Place yourself in a four hundred year old city located in the centre of Cuba. Add such details as narrow cobblestoned streets, wide wooden doors, large windows, fountains in central courtyards, decorative railings, and brick red tiles, all lending a colonial elegance to the mansions and small palaces that majestically stand around you. You won't have any other choice but to say that you are in Trinidad.
This timeless town, formerly named Santísima Trinidad, was founded in 1514 by Diego Velazquez de Cuellar near the banks of the Guaurabo River and on the hillside of the Escambray Massif.
Being a UNESCO World Heritage Site since 1988 together with the Valle de San Luis and the Valle de los Ingenios (the "Valley of the Sugar Mills") and with 73 archaeological and industrial sites, Trinidad is one of the most visited towns in Cuba.
According to historical documents, there were 48 sugar mills in the valley in 1840. There are still some excellent examples, like the Guáimaro sugar mill, from that period seen in still standing towers, machinery and mansions. Most of the harvesting was performed by slaves with the number reaching as high as 11,897 in 1827.
One of the most important sites to visit in the valley is the 43.5 metre high tower of the Manaca-Iznaga Sugar Mill. Rising proudly and seemingly impervious to time, it was considered a symbol of the 19th Century and the view of the surrounding landscape from the top is still breathtaking.
During Trinidad's early days, winter was the best season for visitors. Nights were filled with dancing and parties while during the day, people used to climb to the Loma del Puerto to enjoy the wonderful view of the bay and valley below. The greatest attraction was to ride on horseback or in carriages up to La Vigía or "The Lookout" before lunchtime. For Alicia Garcia Santana, a Cuban researcher, "Trinidad is a very exceptional place. It is undoubtedly one of the most important architectural and urban testimonies of Cuba and Latin America.
"Pottery, Weaving, and Embroidery
Pottery constitutes the pride of Trinidad along with weaving and other skills such as embroidery. Yarey or Cuban Palm leaves are used to make traditional farmer's hats. There is a movement to rescue the region's historical traditions and artisanal skills.
A leader of this movement is Teresa Toscano who recently received a UNESCO Seal of Excellence. Nilo Reyes, Director of the provincial branch of the Cuban Cultural Heritage Fund, told CubaPLUS that this was a distinction was granted to ten special Cuban works. Toscano earned this award for her works in linen.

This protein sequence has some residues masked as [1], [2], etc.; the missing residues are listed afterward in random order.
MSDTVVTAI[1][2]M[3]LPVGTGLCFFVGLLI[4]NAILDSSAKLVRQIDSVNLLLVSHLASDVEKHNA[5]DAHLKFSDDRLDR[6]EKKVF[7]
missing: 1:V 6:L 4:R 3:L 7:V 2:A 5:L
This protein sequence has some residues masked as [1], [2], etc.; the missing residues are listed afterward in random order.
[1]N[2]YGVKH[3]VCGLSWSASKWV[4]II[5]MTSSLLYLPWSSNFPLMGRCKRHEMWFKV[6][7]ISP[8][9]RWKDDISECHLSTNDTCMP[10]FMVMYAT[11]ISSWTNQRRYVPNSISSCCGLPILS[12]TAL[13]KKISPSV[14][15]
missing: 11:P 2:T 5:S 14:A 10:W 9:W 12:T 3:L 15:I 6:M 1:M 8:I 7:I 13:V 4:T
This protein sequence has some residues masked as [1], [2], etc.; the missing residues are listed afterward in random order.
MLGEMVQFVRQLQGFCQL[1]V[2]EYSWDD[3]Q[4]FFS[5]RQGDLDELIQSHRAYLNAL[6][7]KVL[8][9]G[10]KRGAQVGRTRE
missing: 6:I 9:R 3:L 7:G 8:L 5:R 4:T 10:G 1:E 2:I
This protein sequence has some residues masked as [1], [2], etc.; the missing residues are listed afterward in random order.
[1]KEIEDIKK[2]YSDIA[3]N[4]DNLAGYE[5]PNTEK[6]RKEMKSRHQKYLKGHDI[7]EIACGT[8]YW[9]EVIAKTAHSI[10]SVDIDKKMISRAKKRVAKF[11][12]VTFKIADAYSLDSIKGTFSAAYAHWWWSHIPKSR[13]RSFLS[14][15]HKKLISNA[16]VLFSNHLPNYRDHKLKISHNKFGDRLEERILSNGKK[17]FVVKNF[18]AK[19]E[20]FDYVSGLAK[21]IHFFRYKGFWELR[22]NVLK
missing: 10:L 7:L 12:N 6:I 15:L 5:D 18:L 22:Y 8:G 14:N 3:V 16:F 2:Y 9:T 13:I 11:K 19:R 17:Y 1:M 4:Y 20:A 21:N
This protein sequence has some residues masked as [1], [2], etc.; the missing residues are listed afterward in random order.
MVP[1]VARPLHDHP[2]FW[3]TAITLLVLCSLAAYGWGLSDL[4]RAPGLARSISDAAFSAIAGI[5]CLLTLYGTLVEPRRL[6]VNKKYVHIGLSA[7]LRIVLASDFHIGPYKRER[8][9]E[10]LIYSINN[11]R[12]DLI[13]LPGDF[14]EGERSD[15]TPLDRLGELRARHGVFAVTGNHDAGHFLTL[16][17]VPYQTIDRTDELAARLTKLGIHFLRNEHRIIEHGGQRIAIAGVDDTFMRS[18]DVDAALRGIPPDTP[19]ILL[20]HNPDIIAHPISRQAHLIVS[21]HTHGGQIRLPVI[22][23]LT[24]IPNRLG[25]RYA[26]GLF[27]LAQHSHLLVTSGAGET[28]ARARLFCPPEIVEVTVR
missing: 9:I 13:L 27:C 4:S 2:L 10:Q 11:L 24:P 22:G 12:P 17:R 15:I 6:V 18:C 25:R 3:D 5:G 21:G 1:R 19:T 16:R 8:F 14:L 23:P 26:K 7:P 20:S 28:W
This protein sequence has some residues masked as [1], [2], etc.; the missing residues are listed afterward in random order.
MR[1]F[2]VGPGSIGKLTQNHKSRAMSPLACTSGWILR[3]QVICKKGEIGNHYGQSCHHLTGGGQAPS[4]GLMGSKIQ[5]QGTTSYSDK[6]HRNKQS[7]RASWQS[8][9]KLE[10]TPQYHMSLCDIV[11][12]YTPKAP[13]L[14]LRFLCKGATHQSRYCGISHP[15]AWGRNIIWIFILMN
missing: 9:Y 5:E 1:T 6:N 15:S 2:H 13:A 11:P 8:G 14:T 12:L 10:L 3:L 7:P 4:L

Using a stitch known as the trinitaria, she created a unique tablecloth with napkins and a table runner, all inspired by handicrafts inherited by the inhabitants of the city.
The Seal of Excellence was presented during the First National Arts and Crafts Fair held last December in Havana with the participation of Aruba, the Dominican Republic, and Haiti.
There are several different hotel options in the Trinidad area. Beach lovers should try the Brisas Trinidad del Mar, the Hotel Club Ancón, or the more affordable Costa Sur.
In town you will find the Iberostar Grand Hotel Trinidad, the first five-star hotel in the central region of the island. As a special attraction you might want to check out the disco at the Las Cuevas Hotel with its open bar and dance area inside an underground cave system.
Trinidad has developed a tourist center using colonial elements from the 18th and 19th centuries such as balconies, building facades, a clock tower, lamp posts, and cobbled streets to recreate the historical village centre. This is a pleasant place to relax and people watch.
Topes de Collantes, a mountainous region near Trinidad, is a real haven with its excellent climate and highly varied flora and fauna peculiar to the region. At almost 800 metres above sea level, travelers and hikers will find caves, fast flowing narrow rivers, and waterfalls like the Caburni, a national monument.
The peaceful and dreamlike environment of Topes, as most locals call the area, includes 15 species of pine trees, 12 of eucalyptus and more than 100 ornamental plants as well as a wide variety of ferns, medicinal plants, wild orchids and butterflies.
Trinidad values its interesting stories of pirates and corsairs and the visits of historical personalities such as the German scientist, Alexander Von Humboldt, considered the second discoverer of Cuba. Other stories are related to the arts, suchas the presence of the Cuban poet Gabriel de la Concepcion Valdés.
There are also legends such as the one of Caucubu, the most beautiful Indian woman of the Guamuhaya tribe and her eternal love for Naribo. When Naribo found out that Caucubu's father intended to give her away to the local governor, he threw himself onto some rocks to his death. Caucubú went into the Maravillosa Cave and died of love. There is a fountain in this cave in her honour which has special powers of rejuvenation for those who drink from it.
Trinidad's street names poetically reflect religious festivities and the town's own events such as Desengaño (Disappointment), Esperanza (Hope), Gracias (Thanks), Dolores (Sorrow), Olvido (Oblivion) and Amargura (Bitterness ).
Today, Trinidad continues being a daydream for those who tour through its streets, giving the sensation of going back in time, penetrating into the mysteries of its mansions turned into museums, and enjoying its natural beauty, culture and its lovely people.